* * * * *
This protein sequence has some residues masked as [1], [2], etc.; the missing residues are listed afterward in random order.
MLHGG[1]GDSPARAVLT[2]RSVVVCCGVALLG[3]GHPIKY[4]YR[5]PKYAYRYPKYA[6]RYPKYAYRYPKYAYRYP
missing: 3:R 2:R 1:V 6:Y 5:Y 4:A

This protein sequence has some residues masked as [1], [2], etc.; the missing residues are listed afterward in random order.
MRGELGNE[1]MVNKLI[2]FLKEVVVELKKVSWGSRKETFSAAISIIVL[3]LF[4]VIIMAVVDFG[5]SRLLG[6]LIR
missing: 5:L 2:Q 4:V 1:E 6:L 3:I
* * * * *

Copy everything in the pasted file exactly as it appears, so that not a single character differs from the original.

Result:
This protein sequence has some residues masked as [1], [2], etc.; the missing residues are listed afterward in random order.
MLHGG[1]GDSPARAVLT[2]RSVVVCCGVALLG[3]GHPIKY[4]YR[5]PKYAYRYPKYA[6]RYPKYAYRYPKYAYRYP
missing: 3:R 2:R 1:V 6:Y 5:Y 4:A

This protein sequence has some residues masked as [1], [2], etc.; the missing residues are listed afterward in random order.
MRGELGNE[1]MVNKLI[2]FLKEVVVELKKVSWGSRKETFSAAISIIVL[3]LF[4]VIIMAVVDFG[5]SRLLG[6]LIR
missing: 5:L 2:Q 4:V 1:E 6:L 3:I